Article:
The tendency of oils to foam can be a serious problem in lubricating and hydraulic systems. The lubrication and hydraulic properties of oils are greatly impeded by excessive foaming. Foaming characteristics of oils are usually determined by test method ASTM D 892. Laboratory tests have shown that most formulated EA fluids do not have foaming problems.
f. Paint Compatibility
Some common paints used in fluid systems are incompatible with many EA fluids. When it is anticipated that EA fluids may be used in a fluid system, the use of epoxy resin paints should be used to eliminate potential compatibility problems.
g. Elastomeric Seal Compatibility
Polyurethane seals should not be used with EA fluids. Instead, the use of Viton and Buna N (low to medium nitrile) is recommended. EA fluids are compatible with steel and copper alloys and provide excellent rust protection. The fluid manufacturer must be consulted for specific compatibility data for each material encountered in the application.
Since EA fluids are biodegradable they will break down in the presence of water and bacteria. Moisture traps in breather intakes and other equipment modifications which will keep moisture out of the system should be considered. EA fluids should be periodically monitored to insure that biodegradation is not occurring.
13.3.6 Environmentally Acceptable Guidelines
At present there are no industry or guide specifications for EA fluids and greases.
Until specific standards and specifications are developed, it is recommended that the following guidance be used for qualifying the fluids to be environmentally acceptable:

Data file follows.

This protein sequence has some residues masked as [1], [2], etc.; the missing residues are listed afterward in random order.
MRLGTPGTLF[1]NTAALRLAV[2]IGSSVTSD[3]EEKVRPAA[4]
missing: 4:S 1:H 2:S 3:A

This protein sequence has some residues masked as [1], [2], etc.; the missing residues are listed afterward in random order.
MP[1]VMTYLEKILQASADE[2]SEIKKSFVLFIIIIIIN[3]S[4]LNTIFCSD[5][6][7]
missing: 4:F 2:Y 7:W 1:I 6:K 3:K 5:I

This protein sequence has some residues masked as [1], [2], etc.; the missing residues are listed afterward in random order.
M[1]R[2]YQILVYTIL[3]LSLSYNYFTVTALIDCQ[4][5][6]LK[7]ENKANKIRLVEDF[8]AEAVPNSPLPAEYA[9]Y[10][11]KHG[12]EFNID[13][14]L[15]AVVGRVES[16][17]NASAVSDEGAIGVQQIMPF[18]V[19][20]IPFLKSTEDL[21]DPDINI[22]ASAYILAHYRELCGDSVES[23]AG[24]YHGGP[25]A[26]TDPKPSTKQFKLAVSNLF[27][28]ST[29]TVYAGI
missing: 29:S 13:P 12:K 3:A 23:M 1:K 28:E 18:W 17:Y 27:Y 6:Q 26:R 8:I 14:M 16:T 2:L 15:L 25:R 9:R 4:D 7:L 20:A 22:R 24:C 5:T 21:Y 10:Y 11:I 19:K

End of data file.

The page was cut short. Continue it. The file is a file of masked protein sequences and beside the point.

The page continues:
(1) They must be Non-Toxic
That is, using test method EPA 560/6-82-002, concentrations greater than 1000 ppm of the test material are necessary to kill 50 percent of the test organisms in 96 hours (LC50>1000).
(2) They must be Readily Biodegradable
That is, using the ASTM Test Method D 5864, 60 percent or more of the test material carbon must be converted to CO in 28 days.
13.3.7 Changing from Conventional to EA Lubricants
Original Equipment Manufacturers (OEMs), Plant Operators considering a change to Biodegradable lubricants and hydraulic fluids should, above all, be aware that these products are not identical to conventional mineral oil products. Furthermore, the EA fluids are not necessarily equal to one another. It is important to make a thorough assessment of the requirements of the specific application to determine whether a substitution can be made, and whether any compromises in quality or performance will be compatible with the needs of the user.